a selection from Chapter I: Introduction. Method and Processes of Approach to a New Concept of Life -For a while he trampled with impunity on laws human and divine but, as he was obsessed with the delusion that two and two makes five, he fell, at last a victim to the relentless rules of humble Arithmetic. -Remember, O stranger, Arithmetic is the first of the sciences aa selection from Chapter I: Introduction. Method and Processes of Approach to a New Concept of Life -For a while he trampled with impunity on laws human and divine but, as he was obsessed with the delusion that two and two makes five, he fell, at last a victim to the relentless rules of humble Arithmetic. -Remember, O stranger, Arithmetic is the first of the sciences and the mother of safety.- --Brandeis It is the aim of this little book to point the way to a new science and art-the science and art of Human Engineering. By Human Engineering I mean the science and art of directing the energies and capacities of human beings to the advancement of human weal. It need not be argued in these times that the establishment of such a science-the science of human welfare-is an undertaking of immeasurable importance. No one can fail to see that its importance is supreme. It is evident that, if such a science is to be established it must be founded on ascertained facts-it must accord with what is characteristic of Man-it must be based upon a just conception of what Man is-upon a right understanding of Man's place in the scheme of Nature. No one need be told how indispensable it is to have true ideas-just concepts-correct notions-of the things with which we humans have to deal; everyone knows for example, that to mistake solids for surfaces or lines would wreck the science and art of geometry; anyone knows that to confuse fractions with whole numbers would wreck the science and art of arithmetic; everyone knows that to mistake vice for virtue would destroy the foundation of ethics; everyone knows that to mistake a desert mirage for a lake of fresh water does but lure the fainting traveler to dire disappointment or death. Now, it is perfectly clear that of all the things with which human beings have to deal, the most important by far is Man himself-humankind-men, women and children. It follows that for us human beings nothing else can be quite so important as a clear, true, just, scientific concept of Man-a right understanding of what we as human beings really are. For it requires no great wisdom, it needs only a little reflection, to see that, if we humans radically misconceive the nature of man-if we regard man as being something which he is not, whether it be something higher than man or lower-we thereby commit an error so fundamental and far reaching as to produce every manner of confusion and disaster in individual life, in community life and in the life of the race. The question we have, therefore, to consider first of all is fundamentally: What is Man? What is a man? What is a human being? What is the defining or characteristic mark of humanity?...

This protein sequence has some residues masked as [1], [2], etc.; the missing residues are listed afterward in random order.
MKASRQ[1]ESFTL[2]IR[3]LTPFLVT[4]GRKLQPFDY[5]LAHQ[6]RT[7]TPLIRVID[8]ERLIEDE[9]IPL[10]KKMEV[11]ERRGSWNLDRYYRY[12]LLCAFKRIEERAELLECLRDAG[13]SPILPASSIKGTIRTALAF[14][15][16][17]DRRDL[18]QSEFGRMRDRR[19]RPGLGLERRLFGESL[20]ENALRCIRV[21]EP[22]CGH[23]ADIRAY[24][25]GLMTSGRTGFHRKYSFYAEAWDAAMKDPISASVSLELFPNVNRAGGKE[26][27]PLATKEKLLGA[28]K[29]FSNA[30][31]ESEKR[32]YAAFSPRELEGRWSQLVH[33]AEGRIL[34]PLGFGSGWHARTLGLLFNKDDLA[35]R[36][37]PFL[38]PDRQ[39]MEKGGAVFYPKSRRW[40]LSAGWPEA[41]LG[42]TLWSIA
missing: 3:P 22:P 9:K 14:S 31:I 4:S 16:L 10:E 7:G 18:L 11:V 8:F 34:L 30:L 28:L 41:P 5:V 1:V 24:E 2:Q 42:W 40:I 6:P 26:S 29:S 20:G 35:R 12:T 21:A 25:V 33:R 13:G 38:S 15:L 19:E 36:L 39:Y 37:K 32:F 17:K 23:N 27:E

|Title||:||Manhood of Humanity|
|Number of Pages||:||326 Pages|
|Status||:||Available For Download|
|Last checked||:||21 Minutes ago!|
Manhood of Humanity Reviews
This book is strangely anachronistic in a "I-can't-seem-to-get-my-sealegs" kind of way. Sometimes, I'd forget its discussion of WWII and think it was much older, and sometimes it was so prescient as to sound modern. Nonetheless, and as brilliant a linguist as Korzybski may have been, he overstepped the bounds of his knowledge here as he spends the majority of the book praising mathematics, a language in which he was not expert. Perhaps the other thing that kept me so off-kilter was his grandiosity: "The Art and Science of Human Engineering" is his proposal for solving all the ethical and physical ills of Man. He insists it is based on a basic geometric progression of the form y=ax^kt with the understanding that Man's defining trait and power is "time-binding energy." Although not the first person to fall victim to the fallacy that unification is possible, his vision of it is unusually manic or naive - I still don't understand which.
Have to admit - in the beginning i didn't like it, but in the end - loved it. The main premise of author is that humans are still living like animals even though they are time binding organisms rather than space binding (as animals). Basically, humans have higher intellectual abilities that are passed from generation to generation and allow humans to progress. But our social sciences are far lagging from our technological once and we are stuck in a dismal state of affair. Author condemns the premise of Capitalism (survival of the fittest) as fit for animal society but not for human one. The outdated thinking and ideas are keeping humanity in the lower levels of development. Primitive, barbaric and depressed. Great book overall though it could have been shorter.